LONDON (Reuters) - The Bank of England warned on Thursday that it could force banks and insurers to hold more capital or use other “supervisory tools” as market momentum for ditching the tarnished Libor interest rate benchmark shows signs of flagging.
Ditching Libor, a 50-year-old price reference once dubbed the world’s most important number and still embedded in loans from mortgages to credit cards worth $400 trillion globally, is one of the biggest challenges markets have faced in decades.
Banks were fined around $9 billion for trying to rig Libor and regulators say it must be scrapped by the end of 2021 because it is based on too few transactions.
Five heads of supervision from the BoE and the Financial Conduct Authority reiterated to senior managers of firms they regulate that the London Interbank Offered Rate will cease to exist in two years’ time, and that no firm should plan otherwise.
“The Financial Policy Committee (FPC) will keep the potential use of supervisory tools under review in light of transition progress made by firms,” the supervisors said in their letter, which was made public.
The BoE committee looks for threats to financial stability, and said in December that continued reliance on Libor poses risks.
The BoE declined to say on Thursday which tools the FPC could use. It has several powers, including ordering firms to hold more capital or imposing tougher caps on leverage if they present risks not adequately covered by existing buffers.
The regulators reiterated that firms must stop issuing loans linked to Libor by the third quarter of this year, and also encouraged market makers to switch the convention for sterling interest rate swaps from Libor to the replacement rate Sonia, compiled by the BoE, by March 2.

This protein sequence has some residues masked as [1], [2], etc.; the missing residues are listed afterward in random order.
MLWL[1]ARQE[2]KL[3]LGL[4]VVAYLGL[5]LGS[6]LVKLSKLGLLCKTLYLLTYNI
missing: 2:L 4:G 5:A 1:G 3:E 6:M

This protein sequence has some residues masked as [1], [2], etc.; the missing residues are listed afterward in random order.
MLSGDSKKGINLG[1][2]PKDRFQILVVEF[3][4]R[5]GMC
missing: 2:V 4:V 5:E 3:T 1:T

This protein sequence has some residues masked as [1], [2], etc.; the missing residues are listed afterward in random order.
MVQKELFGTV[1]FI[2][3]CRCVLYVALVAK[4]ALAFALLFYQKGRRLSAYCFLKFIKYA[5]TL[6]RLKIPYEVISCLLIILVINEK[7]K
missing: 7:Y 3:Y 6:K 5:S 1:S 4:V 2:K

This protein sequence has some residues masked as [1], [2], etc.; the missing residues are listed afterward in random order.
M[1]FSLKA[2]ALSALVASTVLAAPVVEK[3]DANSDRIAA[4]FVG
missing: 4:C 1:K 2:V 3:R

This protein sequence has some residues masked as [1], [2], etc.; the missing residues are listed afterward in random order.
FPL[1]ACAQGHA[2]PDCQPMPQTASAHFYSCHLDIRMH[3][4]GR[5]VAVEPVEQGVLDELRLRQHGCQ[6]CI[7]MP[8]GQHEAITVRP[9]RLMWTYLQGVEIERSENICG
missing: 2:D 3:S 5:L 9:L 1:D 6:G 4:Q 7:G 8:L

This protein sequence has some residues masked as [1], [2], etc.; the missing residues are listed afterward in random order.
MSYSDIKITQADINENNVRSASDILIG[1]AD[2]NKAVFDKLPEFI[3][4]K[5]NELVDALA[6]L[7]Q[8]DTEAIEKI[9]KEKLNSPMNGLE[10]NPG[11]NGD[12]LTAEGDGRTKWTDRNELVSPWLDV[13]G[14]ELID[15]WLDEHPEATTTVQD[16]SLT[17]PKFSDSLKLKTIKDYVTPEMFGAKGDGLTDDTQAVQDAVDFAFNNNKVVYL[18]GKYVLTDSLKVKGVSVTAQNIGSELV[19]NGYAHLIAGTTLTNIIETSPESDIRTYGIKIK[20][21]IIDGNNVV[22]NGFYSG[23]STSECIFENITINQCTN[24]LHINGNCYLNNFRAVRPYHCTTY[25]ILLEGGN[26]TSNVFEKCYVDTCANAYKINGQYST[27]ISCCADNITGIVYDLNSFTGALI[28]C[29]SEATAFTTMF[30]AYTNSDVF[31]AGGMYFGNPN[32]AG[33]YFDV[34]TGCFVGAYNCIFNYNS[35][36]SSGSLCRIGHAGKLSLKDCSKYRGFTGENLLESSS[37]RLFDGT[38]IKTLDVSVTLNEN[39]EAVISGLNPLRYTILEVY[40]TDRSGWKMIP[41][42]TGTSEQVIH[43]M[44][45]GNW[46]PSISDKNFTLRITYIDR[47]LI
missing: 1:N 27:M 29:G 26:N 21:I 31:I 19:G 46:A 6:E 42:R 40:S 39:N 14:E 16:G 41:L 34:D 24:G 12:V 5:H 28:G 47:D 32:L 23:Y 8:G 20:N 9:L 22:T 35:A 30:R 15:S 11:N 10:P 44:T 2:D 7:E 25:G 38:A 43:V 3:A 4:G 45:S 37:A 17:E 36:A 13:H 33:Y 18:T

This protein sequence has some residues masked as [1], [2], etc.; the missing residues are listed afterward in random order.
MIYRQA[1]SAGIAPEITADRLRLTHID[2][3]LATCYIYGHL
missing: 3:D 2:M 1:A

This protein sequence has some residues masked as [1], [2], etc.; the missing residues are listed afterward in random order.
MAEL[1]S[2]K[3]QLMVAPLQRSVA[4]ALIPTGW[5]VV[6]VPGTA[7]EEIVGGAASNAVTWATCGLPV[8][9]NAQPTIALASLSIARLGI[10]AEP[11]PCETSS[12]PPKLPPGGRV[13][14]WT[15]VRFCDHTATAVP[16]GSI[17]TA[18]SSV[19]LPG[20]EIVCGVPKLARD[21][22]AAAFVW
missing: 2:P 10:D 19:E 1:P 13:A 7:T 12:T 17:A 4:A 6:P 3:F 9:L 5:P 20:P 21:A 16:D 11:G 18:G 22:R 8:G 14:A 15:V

The BoE said in December that progress in moving sterling swaps from Libor to Sonia “appears to have plateaued”, with more work needed to establish a Sonia-based loans market.
Market analytics firm Clarus said on Tuesday there is no evidence of a reduction in sterling Libor swaps trading, not even for those that mature beyond 2021.
Industry sources told Reuters on Monday that many banks in Britain are unlikely to meet the October deadline to stop writing loans tied to Libor.
Regulators have told firms to present plans for ending the use of Libor and they said on Thursday these are now being scrutinized.
“It will also be a key input to the FPC’s consideration in mid-2020 of whether sufficient progress is being made to avoid seeking recourse to supervisory tools,” the letter said.
Additional reporting by Lawrence White, Editing by Sinead Cruise and Catherine Evans
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